What is one of the biggest variables that could impact propane prices in ‘near’ future?
In my opinion, it could be the 38-year ban on crude oil exports…as in it coming to some sort of an end or be relaxed to some extent. You can give this item a read and here is one highlight worth sharing:
– “ConocoPhillips and ExxonMobil did it (lobbied Washington) first, with executives telling a Houston audience and the Wall Street Journal that it was time to end the export ban. Then, last month, Energy Secretary Ernest Moniz suggested that the crude export ban deserves re-examination “in the context of … an energy world that is no longer like the 1970s.”
Here is another article I came across, with more momentum for this change:
-“ In an event today, Senator Lisa Murkowski (R-Alaska), ranking member of the Senate Committee on Energy and Natural Resources, called for “ending the prohibition on crude oil and condensate exports,” saying that the export ban is “not beneficial to the American people.”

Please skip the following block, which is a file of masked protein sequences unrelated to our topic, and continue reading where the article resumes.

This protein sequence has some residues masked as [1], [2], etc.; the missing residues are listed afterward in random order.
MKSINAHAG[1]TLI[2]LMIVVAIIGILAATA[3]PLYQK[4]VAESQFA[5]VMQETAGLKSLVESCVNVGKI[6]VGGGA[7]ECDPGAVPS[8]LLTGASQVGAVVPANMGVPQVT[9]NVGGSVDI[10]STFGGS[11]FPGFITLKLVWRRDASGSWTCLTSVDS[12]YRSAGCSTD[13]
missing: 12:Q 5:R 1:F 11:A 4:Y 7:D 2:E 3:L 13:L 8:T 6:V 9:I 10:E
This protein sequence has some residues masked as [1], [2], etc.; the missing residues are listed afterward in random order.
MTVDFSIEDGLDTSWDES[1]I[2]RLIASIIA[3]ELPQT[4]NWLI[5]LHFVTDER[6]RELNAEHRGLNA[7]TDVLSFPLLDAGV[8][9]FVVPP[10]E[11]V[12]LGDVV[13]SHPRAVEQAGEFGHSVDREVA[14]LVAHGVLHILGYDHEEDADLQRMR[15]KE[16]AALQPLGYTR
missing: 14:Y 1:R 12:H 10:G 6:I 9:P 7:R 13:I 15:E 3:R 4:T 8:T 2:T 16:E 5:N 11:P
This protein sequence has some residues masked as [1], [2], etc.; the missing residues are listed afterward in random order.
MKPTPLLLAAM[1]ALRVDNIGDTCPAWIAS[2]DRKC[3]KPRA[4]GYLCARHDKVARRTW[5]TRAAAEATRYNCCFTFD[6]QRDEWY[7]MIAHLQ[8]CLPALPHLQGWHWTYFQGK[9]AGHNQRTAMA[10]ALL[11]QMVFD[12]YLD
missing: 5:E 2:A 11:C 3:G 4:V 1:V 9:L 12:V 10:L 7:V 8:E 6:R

Just like every storm begins with a few bits of water vapor coming together to form a cloud and every wave begins as a minor disturbance on the surface of calm waters, this is how things begin in Washington.
What happens if the United States lifts its bans on exports like this? I have one educated guess; energy prices don’t go down. At some point, we are going to be awash in light grade crude in this country, which could create some downward pricing pressure across the energy complex. This is why investments continue to be made in things like propane export terminals, as we discussed yesterday.
By the way, I am always interested to hear your thoughts to some of the emails I send out. I will always keep your thoughts confidential but sometimes would love to use different opinions to seed more debate and discussion as we all look to manage and prepare our business the best ways we can. As always, thanks for reading.